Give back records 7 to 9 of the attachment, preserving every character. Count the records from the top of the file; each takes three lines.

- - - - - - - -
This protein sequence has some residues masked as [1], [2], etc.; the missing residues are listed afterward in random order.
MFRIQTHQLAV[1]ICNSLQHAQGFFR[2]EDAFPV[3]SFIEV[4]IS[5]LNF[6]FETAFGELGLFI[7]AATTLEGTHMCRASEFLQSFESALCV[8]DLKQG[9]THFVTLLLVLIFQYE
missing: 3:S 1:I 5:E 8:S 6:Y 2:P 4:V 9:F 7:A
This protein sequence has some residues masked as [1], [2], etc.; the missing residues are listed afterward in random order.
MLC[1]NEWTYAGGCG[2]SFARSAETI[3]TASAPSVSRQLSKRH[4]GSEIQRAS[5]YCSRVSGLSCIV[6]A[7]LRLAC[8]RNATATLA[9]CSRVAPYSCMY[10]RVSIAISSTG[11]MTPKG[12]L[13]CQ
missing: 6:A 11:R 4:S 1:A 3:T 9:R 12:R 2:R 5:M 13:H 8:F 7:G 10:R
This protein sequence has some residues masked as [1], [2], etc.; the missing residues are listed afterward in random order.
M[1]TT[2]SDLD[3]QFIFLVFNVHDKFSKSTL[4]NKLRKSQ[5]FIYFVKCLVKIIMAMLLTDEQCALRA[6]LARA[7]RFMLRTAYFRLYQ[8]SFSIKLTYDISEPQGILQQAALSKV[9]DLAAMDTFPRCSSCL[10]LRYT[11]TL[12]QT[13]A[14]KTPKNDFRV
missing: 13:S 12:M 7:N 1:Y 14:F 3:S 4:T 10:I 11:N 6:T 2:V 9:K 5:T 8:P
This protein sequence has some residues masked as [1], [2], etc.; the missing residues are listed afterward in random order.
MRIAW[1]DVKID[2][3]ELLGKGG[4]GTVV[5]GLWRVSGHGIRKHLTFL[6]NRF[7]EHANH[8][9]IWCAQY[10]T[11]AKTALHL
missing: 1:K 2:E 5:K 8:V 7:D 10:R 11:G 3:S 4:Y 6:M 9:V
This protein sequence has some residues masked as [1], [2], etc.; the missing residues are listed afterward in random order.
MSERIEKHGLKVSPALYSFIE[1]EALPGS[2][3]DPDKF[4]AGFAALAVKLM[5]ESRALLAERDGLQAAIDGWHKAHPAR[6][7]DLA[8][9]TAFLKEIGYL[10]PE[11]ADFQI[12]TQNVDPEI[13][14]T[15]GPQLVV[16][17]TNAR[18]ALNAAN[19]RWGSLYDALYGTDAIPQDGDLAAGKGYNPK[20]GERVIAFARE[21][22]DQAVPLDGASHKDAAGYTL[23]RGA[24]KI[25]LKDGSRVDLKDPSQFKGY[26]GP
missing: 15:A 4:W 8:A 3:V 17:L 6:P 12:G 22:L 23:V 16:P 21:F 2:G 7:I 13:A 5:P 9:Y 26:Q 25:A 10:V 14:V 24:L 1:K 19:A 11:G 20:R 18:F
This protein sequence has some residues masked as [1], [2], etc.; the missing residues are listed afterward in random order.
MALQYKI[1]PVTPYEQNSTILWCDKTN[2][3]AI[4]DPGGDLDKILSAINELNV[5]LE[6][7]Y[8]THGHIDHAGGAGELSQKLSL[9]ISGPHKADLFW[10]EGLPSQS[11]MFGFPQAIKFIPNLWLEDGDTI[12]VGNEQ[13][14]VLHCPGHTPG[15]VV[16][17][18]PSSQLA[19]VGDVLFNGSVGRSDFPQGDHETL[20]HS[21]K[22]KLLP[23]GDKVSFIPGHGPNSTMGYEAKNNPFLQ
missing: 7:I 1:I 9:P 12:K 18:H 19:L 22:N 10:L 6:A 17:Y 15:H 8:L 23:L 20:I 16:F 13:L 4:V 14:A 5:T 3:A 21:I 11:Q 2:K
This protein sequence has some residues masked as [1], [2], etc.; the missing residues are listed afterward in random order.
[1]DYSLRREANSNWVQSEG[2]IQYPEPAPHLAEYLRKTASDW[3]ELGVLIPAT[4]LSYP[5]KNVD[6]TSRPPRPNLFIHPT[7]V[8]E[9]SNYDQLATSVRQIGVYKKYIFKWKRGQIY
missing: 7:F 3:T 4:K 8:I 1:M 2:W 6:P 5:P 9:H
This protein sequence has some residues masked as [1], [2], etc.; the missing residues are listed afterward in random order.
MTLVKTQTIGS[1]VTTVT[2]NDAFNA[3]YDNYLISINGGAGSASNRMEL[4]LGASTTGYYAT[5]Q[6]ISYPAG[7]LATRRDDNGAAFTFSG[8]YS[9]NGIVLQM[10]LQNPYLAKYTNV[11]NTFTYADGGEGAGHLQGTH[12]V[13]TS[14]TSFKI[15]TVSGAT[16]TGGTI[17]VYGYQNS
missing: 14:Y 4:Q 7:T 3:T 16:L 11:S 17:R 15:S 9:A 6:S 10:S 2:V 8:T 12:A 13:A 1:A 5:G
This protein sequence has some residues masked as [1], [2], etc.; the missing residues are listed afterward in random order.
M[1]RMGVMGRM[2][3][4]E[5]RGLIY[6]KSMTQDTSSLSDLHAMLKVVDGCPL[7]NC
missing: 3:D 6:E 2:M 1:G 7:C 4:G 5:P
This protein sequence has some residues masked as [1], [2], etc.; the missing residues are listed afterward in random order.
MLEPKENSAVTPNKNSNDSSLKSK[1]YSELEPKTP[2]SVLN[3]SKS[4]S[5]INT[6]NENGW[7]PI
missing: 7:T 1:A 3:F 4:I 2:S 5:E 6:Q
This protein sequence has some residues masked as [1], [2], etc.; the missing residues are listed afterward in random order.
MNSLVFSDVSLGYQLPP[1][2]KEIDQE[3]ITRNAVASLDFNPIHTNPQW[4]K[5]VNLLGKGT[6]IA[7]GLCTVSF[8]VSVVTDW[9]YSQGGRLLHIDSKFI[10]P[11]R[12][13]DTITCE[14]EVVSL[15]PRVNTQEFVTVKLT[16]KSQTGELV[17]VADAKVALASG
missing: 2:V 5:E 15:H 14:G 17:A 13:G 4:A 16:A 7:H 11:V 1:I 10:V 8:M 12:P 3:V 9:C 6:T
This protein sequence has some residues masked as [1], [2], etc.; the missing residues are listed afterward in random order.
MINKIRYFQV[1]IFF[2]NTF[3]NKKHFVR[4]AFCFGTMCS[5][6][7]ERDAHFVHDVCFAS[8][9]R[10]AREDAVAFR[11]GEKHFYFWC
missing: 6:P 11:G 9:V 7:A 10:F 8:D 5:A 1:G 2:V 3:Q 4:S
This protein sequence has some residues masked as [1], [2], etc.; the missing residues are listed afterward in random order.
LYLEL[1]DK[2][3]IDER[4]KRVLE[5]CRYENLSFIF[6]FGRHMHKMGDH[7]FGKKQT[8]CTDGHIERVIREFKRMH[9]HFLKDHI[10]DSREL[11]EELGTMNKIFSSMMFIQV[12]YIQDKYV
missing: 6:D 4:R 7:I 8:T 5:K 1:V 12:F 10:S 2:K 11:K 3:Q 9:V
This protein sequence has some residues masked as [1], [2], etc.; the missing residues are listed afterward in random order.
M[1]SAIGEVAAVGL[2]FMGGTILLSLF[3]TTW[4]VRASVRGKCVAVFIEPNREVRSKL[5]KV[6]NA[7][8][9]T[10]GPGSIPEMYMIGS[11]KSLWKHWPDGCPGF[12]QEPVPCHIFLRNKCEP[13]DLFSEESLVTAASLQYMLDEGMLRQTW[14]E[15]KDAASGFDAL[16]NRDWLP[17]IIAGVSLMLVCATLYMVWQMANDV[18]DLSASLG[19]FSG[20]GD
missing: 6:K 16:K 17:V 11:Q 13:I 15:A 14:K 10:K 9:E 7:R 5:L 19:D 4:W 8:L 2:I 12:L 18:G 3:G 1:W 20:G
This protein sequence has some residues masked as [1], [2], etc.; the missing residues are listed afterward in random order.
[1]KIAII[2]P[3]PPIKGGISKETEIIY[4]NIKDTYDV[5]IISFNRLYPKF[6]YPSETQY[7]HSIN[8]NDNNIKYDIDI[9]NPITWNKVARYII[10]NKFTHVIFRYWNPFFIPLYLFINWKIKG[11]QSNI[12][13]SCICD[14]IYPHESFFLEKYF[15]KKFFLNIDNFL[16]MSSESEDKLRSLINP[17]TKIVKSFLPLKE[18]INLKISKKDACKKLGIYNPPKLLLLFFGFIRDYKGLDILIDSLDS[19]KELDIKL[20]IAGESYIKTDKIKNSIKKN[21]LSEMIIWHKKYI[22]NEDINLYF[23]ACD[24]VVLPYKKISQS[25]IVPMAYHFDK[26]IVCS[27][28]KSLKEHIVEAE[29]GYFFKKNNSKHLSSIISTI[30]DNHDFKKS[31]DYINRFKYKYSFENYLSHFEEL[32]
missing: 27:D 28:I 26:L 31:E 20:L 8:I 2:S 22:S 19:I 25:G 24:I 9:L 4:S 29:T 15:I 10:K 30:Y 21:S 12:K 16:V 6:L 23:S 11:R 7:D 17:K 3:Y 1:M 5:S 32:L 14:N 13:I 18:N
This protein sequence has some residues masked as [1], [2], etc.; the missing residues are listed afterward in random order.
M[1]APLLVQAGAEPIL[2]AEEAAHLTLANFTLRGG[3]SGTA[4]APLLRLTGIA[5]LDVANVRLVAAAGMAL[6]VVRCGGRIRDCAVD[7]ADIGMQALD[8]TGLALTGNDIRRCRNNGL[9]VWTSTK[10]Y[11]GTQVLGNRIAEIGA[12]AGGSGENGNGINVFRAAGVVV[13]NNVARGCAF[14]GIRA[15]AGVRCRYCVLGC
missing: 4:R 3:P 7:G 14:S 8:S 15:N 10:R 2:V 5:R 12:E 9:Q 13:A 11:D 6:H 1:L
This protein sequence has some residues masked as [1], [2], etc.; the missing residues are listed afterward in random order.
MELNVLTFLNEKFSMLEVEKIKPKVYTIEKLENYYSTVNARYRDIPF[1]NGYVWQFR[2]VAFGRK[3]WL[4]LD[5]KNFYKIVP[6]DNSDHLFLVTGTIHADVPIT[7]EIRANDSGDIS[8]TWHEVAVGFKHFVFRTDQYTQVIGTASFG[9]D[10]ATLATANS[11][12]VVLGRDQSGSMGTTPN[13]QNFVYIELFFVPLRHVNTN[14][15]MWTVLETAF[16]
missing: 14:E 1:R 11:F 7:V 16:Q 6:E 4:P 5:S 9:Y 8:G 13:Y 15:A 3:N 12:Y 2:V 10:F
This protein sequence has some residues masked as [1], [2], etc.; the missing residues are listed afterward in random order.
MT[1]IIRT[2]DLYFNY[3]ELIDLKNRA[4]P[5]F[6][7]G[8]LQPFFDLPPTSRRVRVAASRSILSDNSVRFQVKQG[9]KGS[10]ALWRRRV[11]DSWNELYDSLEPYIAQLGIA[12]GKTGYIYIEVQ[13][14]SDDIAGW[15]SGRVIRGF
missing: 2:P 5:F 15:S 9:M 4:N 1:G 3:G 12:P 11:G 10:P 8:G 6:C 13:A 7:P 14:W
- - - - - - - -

This protein sequence has some residues masked as [1], [2], etc.; the missing residues are listed afterward in random order.
[1]DYSLRREANSNWVQSEG[2]IQYPEPAPHLAEYLRKTASDW[3]ELGVLIPAT[4]LSYP[5]KNVD[6]TSRPPRPNLFIHPT[7]V[8]E[9]SNYDQLATSVRQIGVYKKYIFKWKRGQIY
missing: 7:F 3:T 4:K 8:I 1:M 2:W 6:P 5:P 9:H
This protein sequence has some residues masked as [1], [2], etc.; the missing residues are listed afterward in random order.
MTLVKTQTIGS[1]VTTVT[2]NDAFNA[3]YDNYLISINGGAGSASNRMEL[4]LGASTTGYYAT[5]Q[6]ISYPAG[7]LATRRDDNGAAFTFSG[8]YS[9]NGIVLQM[10]LQNPYLAKYTNV[11]NTFTYADGGEGAGHLQGTH[12]V[13]TS[14]TSFKI[15]TVSGAT[16]TGGTI[17]VYGYQNS
missing: 14:Y 4:Q 7:T 3:T 16:L 11:S 17:R 15:S 9:A 6:S 10:S 2:V 8:T 12:A 13:A 1:A 5:G
This protein sequence has some residues masked as [1], [2], etc.; the missing residues are listed afterward in random order.
M[1]RMGVMGRM[2][3][4]E[5]RGLIY[6]KSMTQDTSSLSDLHAMLKVVDGCPL[7]NC
missing: 3:D 6:E 2:M 1:G 7:C 4:G 5:P